Caustic paint strippers should be handled with extreme care. They are highly corrosive, and if they make contact with your skin, they will burn. To keep yourself safe, wear protective gloves and always wear goggles and a face mask.
The goggles protect your eyes from splashes, and the face mask prevents overpowering fumes causing you health issues like nausea, headaches, and sore eyes and throat.
Strippers come in liquid and paste formulas, so if you are cleaning paint from vertical surfaces, you would be better using a paste. If you use a liquid-based paint stripper, it simply runs down the wall because it is too thin.
Avoid strippers with methylene-chloride as an active ingredient, and don’t use a spray stripper.
Some products are designed to be covered in a layer of paper to keep the stripper moist to keep it actively working. The theory is the paint then bonds with the paper to be peeled off like a sticker.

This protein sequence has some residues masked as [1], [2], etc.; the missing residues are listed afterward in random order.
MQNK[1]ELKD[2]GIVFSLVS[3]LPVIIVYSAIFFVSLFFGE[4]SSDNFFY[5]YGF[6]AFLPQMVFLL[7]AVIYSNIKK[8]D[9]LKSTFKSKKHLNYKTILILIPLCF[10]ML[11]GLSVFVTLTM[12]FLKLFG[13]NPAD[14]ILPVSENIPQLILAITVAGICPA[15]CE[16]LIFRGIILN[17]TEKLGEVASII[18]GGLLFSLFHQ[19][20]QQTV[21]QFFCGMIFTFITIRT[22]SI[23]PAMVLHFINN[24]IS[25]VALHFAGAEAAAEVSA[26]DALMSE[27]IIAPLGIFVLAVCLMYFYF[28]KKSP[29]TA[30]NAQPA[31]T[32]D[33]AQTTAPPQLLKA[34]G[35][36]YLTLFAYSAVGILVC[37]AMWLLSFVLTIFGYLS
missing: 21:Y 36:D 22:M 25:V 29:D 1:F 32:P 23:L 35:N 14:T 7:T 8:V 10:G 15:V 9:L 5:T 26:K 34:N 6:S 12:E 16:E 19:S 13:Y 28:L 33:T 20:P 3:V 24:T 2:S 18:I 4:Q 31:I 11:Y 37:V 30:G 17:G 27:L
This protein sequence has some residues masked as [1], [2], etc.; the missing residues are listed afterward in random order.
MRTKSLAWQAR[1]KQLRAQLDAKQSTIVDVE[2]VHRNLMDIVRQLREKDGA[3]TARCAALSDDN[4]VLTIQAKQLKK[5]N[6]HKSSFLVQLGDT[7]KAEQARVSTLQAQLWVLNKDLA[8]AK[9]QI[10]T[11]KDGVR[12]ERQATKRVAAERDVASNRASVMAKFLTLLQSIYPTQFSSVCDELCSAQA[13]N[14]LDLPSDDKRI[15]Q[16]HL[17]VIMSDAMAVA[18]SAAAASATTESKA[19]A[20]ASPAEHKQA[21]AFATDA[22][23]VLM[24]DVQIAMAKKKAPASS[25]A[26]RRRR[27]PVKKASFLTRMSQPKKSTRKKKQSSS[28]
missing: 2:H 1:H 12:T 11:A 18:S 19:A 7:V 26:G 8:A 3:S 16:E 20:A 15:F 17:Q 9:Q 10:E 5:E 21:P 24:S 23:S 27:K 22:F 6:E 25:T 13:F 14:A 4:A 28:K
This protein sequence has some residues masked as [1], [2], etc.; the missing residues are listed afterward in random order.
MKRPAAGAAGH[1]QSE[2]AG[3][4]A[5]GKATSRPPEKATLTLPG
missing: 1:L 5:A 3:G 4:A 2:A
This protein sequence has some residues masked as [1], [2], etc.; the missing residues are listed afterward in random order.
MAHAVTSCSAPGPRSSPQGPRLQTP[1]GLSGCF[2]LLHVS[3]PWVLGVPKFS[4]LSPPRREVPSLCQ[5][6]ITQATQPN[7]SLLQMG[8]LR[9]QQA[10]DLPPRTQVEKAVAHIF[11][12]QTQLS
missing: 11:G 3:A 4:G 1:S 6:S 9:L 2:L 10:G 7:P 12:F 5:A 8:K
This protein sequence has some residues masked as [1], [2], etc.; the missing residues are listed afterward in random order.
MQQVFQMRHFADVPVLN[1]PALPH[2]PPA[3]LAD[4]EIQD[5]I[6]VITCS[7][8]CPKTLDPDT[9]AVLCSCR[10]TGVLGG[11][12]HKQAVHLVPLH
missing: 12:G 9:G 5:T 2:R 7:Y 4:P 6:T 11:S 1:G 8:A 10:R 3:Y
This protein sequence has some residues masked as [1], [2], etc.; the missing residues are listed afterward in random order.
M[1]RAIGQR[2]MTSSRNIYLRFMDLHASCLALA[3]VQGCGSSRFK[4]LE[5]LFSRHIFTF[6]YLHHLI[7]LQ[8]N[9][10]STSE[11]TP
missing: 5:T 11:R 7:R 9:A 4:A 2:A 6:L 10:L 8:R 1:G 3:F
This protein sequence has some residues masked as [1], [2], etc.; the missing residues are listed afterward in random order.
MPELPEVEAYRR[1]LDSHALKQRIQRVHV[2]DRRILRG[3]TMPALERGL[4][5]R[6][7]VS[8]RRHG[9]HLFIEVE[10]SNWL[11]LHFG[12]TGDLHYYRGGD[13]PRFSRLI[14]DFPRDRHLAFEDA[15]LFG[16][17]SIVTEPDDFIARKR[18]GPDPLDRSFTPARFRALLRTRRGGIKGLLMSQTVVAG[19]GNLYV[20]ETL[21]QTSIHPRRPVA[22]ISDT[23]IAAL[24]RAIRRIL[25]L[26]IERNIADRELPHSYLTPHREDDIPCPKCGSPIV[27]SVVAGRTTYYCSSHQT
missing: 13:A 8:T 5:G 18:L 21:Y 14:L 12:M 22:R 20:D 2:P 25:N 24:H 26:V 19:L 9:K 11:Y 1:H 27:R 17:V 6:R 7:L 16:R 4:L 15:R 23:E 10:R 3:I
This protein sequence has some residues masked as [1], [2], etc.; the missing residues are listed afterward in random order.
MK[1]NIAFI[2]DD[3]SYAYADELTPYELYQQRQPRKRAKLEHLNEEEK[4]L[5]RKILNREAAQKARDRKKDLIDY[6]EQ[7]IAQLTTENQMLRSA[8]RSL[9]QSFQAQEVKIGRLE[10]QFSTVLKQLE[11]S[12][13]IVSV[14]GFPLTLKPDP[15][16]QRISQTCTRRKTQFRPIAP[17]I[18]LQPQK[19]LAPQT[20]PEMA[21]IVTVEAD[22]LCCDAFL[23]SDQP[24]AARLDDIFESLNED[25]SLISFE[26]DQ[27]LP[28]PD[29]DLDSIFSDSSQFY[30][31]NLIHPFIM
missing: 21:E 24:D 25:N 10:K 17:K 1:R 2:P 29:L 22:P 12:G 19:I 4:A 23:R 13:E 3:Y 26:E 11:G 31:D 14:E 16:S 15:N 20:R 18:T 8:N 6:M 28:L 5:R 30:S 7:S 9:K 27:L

This works much better on smoother surfaces like plaster and concrete, but it is less effective on brickwork, which is porous.
This is a corrosive acid that seeps into cracks and porous surfaces to dissolve the paint. It is highly toxic and should only be applied with the correct protective equipment like gloves, face mask, and goggles.
TSP – Trisodium Phosphate
A strong soapy solution may be sufficient to remove lighter paint stains from your wall. TSP is similar to paint stripper in many ways, and coupled with a scrubbing brush, could be an effective paint removal method.
Don’t forget to wear protective clothing to keep you safe from splashes.
Some good old-fashioned elbow grease always works wonders when it comes to removing paint from brick walls. The scrubbing brush should work in tandem with the TSP or the muriatic acid, but remember to wear protective clothing as well as goggles and gloves.
A pressure washer is one of the best ways to remove paint from your walls. It is quick and effective and removes all sorts of dirt and grime from your brick wall, including old paint. For the best results, combine the pressure washer with a chemical stripper to avoid getting too close to the wall.